Part 1: Shifting demand
Gold and Silver’s rebound may be catching the headlines lately, but behind the scenes, platinum has also been showing new signs of life.
For decades, platinum’s winning combination of scarcity and demand boosted prices to levels far exceeding gold. But demand drivers have shifted in recent years, forcing the once-shining star to fall behind its other industrial metal peers. In this three-part series, we’ll look at how platinum is adapting to the latest technology and signs that 2019 may finally start to bring a reversal of fortune for this battered metal.
Platinum’s Demand Drivers
The jewelry and automotive industries still account for roughly 64% of annual demand, as the pie chart below from the World Platinum Investment Council (WPIC) shows.
Current projections from the WPIC are that overall platinum demand in 2019 will rise 9% compared to 2018. But the pie chart is shifting, with traditional demand drivers taking a back seat to new technologies. Significant changes are on the horizon for platinum in the coming years. But how?
Shifting Automotive Demand
Platinum’s greatest demand has traditionally been in the automotive industry, but it has also been the source of its recent woes. For decades, both platinum and palladium have been used in catalytic converters to help reduce polluting emissions in cars and trucks. While palladium is most used in gasoline engines, platinum works particularly well at the higher operating temperatures of diesel engines, which are 20% more efficient than average gasoline engines.
When the Volkswagen emissions scandal erupted in 2015, rising consumer demand in diesel shifted back toward gas. The price of palladium soared, and platinum struggled. But as is often the case with industrial commodities, profitability rules the day. So, as palladium prices continue to rise and supply becomes scarce, manufacturers will have more incentive to substitute it with something cheaper – and platinum is the perfect candidate.
Electric vehicles’ rise in popularity has also been a headwind for platinum. But many analysts feel that platinum’s price has been unfairly punished on this buzz. After all, the vast majority of vehicles are still made with internal combustion engines. Demand for gas and diesel-powered cars is exploding in China and India. And diesel-powered engines remain the cleanest and most affordable option amid stringent emissions regulations in places like western Europe.
Not all is lost for platinum on the clean energy front, either. There is a growing interest in Fuel Cell Electric Vehicles (FCEV) to rival hybrid and plug-in electric vehicles. Like a battery, fuel cells operate silently, contain no moving parts, and produce zero emissions. But unlike a battery, they are lightweight and can run indefinitely, eliminating the need for lengthy recharging sessions.
California has been an early leader in zero-emission platinum-based fuel cell technology. Over 5,000 platinum-based fuel cell electric vehicles are on the road in the state already, with early commercial adopters including Toyota, Hyundai, and Honda.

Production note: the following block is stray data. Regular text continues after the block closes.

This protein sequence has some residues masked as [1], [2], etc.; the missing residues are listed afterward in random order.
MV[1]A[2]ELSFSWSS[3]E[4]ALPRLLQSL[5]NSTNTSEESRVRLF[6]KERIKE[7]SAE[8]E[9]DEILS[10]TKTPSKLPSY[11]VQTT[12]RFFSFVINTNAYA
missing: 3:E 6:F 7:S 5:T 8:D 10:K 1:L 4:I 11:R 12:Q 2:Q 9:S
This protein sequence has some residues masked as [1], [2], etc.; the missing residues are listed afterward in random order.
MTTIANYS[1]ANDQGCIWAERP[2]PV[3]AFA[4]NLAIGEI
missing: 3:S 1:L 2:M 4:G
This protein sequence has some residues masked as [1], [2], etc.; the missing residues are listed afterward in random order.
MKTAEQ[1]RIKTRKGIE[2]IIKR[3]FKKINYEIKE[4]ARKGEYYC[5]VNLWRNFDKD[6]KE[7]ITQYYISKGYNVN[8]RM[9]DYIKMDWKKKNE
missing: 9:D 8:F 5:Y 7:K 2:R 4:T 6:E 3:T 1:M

And in even better news for platinum investors – Fuel cell electric vehicles use more than twice the amount of platinum than internal combustion engines.
Huge spike in investment demand
There is no greater evidence that platinum is starting to appeal to a larger pool of investors like its recent spike in investment demand. Investment demand in platinum surged 855 Koz in the first half of this year, which was driven by the largest ETF gain ever in the first quarter. This increase in holdings has not occurred since 2014, and are the highest seen in a six-month period since physically-backed platinum ETFs were launched in 2007, according to the World Platinum Investment Council’s latest quarterly report.
Stronger institutional ETF buying and the introduction of exciting new platinum coin and bar products will increase not only seasoned investor interest, but also attract new precious metals investors as we round out 2019 and head into 2020.
New technological frontiers in industry
Platinum already enjoys growing industrial demand in the chemical refining, electrical, and petroleum industries. But researchers are increasingly finding new uses for platinum in medicine, as well. As platinum is known as a strong cancer inhibitor, next-generation platinum-containing cancer drugs and delivery systems are being introduced every year that are more effective in fighting cancer cells than traditional treatments. In fact, about 50% of cancer patients already receive treatments that include platinum. Platinum is the only metal used in pacemakers, as its inert qualities make it the perfect delivery system for treatments that penetrate the most sensitive tissue in the body. Platinum’s extraordinary physical properties make it likely that other applications will be found, leading to even more robust industrial growth in years to come.
Recent years of struggle are forcing platinum to make some healthy changes as the metal moves away from old sources of demand, secures new footholds in technology, and once again begins to garner appeal as a long-term investment. But demand is only part of the equation. The long-term outlook for platinum is also driven by pricing and supply in the marketplace. Check back tomorrow to see how platinum is positioned for growth in both areas as we head into the next decade and beyond.
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